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In computer science, a subroutine (also called procedure, method, function, or routine) is a portion of code within a larger program that performs a specific task and is relatively independent of the remaining code.

As the name "subprogram" suggests, a subroutine behaves in much the same way as a computer program that is used as one step in a larger program or another subprogram. A subroutine is often coded so that it can be started ("called") several times and/or from several places during a single execution of the program, including from other subroutines, and then branch back (return) to the next instruction after the "call" once the subroutine's task is done.

Subroutines are a powerful programming tool,[1] and the syntax of many programming languages includes support for writing and using them. Judicious use of subroutines (for example, through the structured programming approach) will often substantially reduce the cost of developing and maintaining a large program, while increasing its quality and reliability.[2] Subroutines, often collected into libraries, are an important mechanism for sharing and trading software. The discipline of object-oriented programming is based on objects and methods (which are subroutines attached to these objects or object classes).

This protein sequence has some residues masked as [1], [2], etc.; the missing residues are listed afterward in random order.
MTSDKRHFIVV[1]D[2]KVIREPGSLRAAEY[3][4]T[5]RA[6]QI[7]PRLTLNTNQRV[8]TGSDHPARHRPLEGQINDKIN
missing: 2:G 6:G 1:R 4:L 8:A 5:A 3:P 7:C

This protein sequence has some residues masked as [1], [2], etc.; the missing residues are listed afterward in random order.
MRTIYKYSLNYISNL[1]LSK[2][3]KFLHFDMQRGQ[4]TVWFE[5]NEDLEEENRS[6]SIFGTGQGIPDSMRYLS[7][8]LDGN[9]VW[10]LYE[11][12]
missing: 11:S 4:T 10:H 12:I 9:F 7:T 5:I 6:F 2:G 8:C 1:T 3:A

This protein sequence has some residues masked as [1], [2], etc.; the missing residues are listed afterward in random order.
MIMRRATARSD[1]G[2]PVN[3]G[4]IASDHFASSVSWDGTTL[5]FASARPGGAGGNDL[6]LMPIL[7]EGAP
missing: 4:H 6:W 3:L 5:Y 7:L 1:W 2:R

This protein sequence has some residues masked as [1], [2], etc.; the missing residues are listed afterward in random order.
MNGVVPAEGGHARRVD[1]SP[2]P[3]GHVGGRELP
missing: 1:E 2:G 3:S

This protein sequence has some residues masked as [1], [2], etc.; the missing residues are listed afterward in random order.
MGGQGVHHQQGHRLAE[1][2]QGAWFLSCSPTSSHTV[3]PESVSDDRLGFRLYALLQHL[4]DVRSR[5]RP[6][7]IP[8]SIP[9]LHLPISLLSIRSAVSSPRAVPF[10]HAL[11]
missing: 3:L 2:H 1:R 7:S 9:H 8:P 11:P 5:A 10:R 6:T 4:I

In the compilation technique called threaded code, the executable program is basically a sequence of subroutine calls. Maurice Wilkes, David Wheeler, and Stanley Gill are credited with the invention of this concept, which they referred to as closed subroutine.[3]


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